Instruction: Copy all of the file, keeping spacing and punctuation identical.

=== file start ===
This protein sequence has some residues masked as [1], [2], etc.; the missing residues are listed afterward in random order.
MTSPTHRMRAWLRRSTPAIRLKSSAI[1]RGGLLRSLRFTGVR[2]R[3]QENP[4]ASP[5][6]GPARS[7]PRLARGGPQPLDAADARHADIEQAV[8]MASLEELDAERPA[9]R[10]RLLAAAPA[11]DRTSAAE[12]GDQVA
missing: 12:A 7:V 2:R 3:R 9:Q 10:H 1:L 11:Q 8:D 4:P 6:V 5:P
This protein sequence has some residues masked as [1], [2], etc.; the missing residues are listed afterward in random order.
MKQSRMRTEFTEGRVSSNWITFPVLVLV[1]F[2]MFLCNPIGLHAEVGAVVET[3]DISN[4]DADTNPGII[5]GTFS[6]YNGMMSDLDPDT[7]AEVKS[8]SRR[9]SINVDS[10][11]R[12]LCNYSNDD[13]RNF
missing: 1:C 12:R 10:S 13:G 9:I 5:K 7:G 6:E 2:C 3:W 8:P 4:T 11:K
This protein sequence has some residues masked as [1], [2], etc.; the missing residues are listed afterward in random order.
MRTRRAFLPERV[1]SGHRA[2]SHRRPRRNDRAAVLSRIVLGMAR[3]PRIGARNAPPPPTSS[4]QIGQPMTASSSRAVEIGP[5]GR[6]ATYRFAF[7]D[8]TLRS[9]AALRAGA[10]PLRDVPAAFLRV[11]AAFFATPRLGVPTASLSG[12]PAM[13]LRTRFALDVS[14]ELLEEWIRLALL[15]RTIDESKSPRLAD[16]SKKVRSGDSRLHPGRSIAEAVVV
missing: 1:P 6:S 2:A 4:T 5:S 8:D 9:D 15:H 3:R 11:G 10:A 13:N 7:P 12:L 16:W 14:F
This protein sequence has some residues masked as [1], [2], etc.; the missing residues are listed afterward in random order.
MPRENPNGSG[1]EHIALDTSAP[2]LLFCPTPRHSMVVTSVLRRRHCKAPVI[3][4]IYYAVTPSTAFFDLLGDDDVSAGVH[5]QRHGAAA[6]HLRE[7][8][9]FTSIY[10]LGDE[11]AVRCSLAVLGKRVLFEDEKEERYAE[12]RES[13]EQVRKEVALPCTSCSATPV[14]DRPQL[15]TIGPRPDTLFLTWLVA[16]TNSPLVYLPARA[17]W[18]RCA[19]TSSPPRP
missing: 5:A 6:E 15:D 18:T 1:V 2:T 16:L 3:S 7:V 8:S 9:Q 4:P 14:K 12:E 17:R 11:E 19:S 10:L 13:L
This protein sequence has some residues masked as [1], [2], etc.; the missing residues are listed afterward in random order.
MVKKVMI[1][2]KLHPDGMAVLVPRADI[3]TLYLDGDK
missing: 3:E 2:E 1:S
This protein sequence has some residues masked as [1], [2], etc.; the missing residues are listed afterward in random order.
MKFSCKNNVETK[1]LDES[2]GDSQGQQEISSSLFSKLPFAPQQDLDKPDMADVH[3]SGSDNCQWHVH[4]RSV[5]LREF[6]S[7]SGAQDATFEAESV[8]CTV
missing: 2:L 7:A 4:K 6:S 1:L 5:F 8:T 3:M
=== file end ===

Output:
This protein sequence has some residues masked as [1], [2], etc.; the missing residues are listed afterward in random order.
MTSPTHRMRAWLRRSTPAIRLKSSAI[1]RGGLLRSLRFTGVR[2]R[3]QENP[4]ASP[5][6]GPARS[7]PRLARGGPQPLDAADARHADIEQAV[8]MASLEELDAERPA[9]R[10]RLLAAAPA[11]DRTSAAE[12]GDQVA
missing: 12:A 7:V 2:R 3:R 9:Q 10:H 1:L 11:Q 8:D 4:P 6:V 5:P
This protein sequence has some residues masked as [1], [2], etc.; the missing residues are listed afterward in random order.
MKQSRMRTEFTEGRVSSNWITFPVLVLV[1]F[2]MFLCNPIGLHAEVGAVVET[3]DISN[4]DADTNPGII[5]GTFS[6]YNGMMSDLDPDT[7]AEVKS[8]SRR[9]SINVDS[10][11]R[12]LCNYSNDD[13]RNF
missing: 1:C 12:R 10:S 13:G 9:I 5:K 7:G 6:E 2:C 3:W 8:P 4:T 11:K
This protein sequence has some residues masked as [1], [2], etc.; the missing residues are listed afterward in random order.
MRTRRAFLPERV[1]SGHRA[2]SHRRPRRNDRAAVLSRIVLGMAR[3]PRIGARNAPPPPTSS[4]QIGQPMTASSSRAVEIGP[5]GR[6]ATYRFAF[7]D[8]TLRS[9]AALRAGA[10]PLRDVPAAFLRV[11]AAFFATPRLGVPTASLSG[12]PAM[13]LRTRFALDVS[14]ELLEEWIRLALL[15]RTIDESKSPRLAD[16]SKKVRSGDSRLHPGRSIAEAVVV
missing: 1:P 6:S 2:A 4:T 5:S 8:D 9:D 15:H 3:R 11:G 10:A 13:N 7:P 12:L 16:W 14:F
This protein sequence has some residues masked as [1], [2], etc.; the missing residues are listed afterward in random order.
MPRENPNGSG[1]EHIALDTSAP[2]LLFCPTPRHSMVVTSVLRRRHCKAPVI[3][4]IYYAVTPSTAFFDLLGDDDVSAGVH[5]QRHGAAA[6]HLRE[7][8][9]FTSIY[10]LGDE[11]AVRCSLAVLGKRVLFEDEKEERYAE[12]RES[13]EQVRKEVALPCTSCSATPV[14]DRPQL[15]TIGPRPDTLFLTWLVA[16]TNSPLVYLPARA[17]W[18]RCA[19]TSSPPRP
missing: 5:A 6:E 15:D 18:T 1:V 2:T 16:L 3:S 7:V 8:S 9:Q 4:P 14:K 12:E 17:R 11:E 19:S 10:L 13:L
This protein sequence has some residues masked as [1], [2], etc.; the missing residues are listed afterward in random order.
MVKKVMI[1][2]KLHPDGMAVLVPRADI[3]TLYLDGDK
missing: 3:E 2:E 1:S
This protein sequence has some residues masked as [1], [2], etc.; the missing residues are listed afterward in random order.
MKFSCKNNVETK[1]LDES[2]GDSQGQQEISSSLFSKLPFAPQQDLDKPDMADVH[3]SGSDNCQWHVH[4]RSV[5]LREF[6]S[7]SGAQDATFEAESV[8]CTV
missing: 2:L 7:A 4:K 6:S 1:L 5:F 8:T 3:M